Oakland Cemetery in Panama City receives historical recognition
PANAMA CITY, Fla. (WJHG/WECP) - A local cemetery has gained some historical recognition. The City of Panama City and the Historical Society of Bay County held a dedication at Oakland Cemetery on Wednesday. The cemetery received an Official Bay County Historical Marker.
The site had to be at least 50 years old to qualify, and also all historical data must be documented. The designation honors the cemetery as an important and educational part of local history.
“I want to thank the city for honoring our history and allowing us to put up the plaque that memorializes the founder of Panama City,” said Tim Fontaine, a member of the Historical Society of Bay County.
The cemetery is also the final resting place of Panama City Founder George Mortimer West. Historians said had it not been for his contribution, this cemetery would not be recognized historically today.
“It’s significant because of the people that were buried here that were pioneers. But also George and members of the West Family,” said Nancy Hudson, a long-time volunteer of the Panama City Publishing Company & Museum.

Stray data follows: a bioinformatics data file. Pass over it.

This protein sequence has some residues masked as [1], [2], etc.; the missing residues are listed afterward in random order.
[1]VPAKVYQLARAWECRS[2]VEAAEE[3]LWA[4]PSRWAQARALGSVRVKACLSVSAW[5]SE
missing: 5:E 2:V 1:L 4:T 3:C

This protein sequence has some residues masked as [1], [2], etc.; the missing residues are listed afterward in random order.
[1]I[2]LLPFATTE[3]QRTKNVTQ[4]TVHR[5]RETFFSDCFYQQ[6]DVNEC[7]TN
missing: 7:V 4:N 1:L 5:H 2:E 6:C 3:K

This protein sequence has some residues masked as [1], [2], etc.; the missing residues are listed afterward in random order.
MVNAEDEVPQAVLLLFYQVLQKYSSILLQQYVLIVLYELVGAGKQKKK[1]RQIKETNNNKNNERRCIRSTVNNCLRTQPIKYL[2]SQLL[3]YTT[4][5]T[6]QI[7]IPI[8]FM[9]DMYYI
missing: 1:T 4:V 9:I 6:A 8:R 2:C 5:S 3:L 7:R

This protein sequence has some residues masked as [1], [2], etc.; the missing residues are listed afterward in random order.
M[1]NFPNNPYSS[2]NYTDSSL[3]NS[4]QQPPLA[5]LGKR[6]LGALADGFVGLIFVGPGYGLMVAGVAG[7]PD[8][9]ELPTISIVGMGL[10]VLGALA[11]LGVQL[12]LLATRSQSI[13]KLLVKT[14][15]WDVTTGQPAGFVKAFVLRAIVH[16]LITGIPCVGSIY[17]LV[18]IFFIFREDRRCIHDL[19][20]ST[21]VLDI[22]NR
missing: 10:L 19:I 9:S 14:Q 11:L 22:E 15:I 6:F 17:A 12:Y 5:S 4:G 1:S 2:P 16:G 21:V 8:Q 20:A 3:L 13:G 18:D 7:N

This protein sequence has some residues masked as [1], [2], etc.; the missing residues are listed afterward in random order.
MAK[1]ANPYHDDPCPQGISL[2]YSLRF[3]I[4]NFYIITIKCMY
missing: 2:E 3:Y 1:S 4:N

Hudson added that this is just step one of the process in getting the cemetery registered on the national level.
“We’re hoping to complete the paperwork. we’re in the preliminary application process right now to get it on the national register of historic places as well,” Hudson said.
One special member in attendance, Charles “Buddy” West, is one of the remaining heirs of the West family.
“I just think this is fantastic. That people are remembering not just my family, but all the other old families that are in here. You know early pioneers,” West said.
One of those families includes the first known burial on the property, Armina Mosher in 1895.
Panama City City Manager Mark McQueen said this is just one of the many initiatives the city is doing to keep local history thriving.
“We’re trying to preserve that history and share that history with others. So that they know from what we come from,” McQueen said.
All in an effort to make sure local history isn’t forgotten.
Copyright 2021 WJHG. All rights reserved.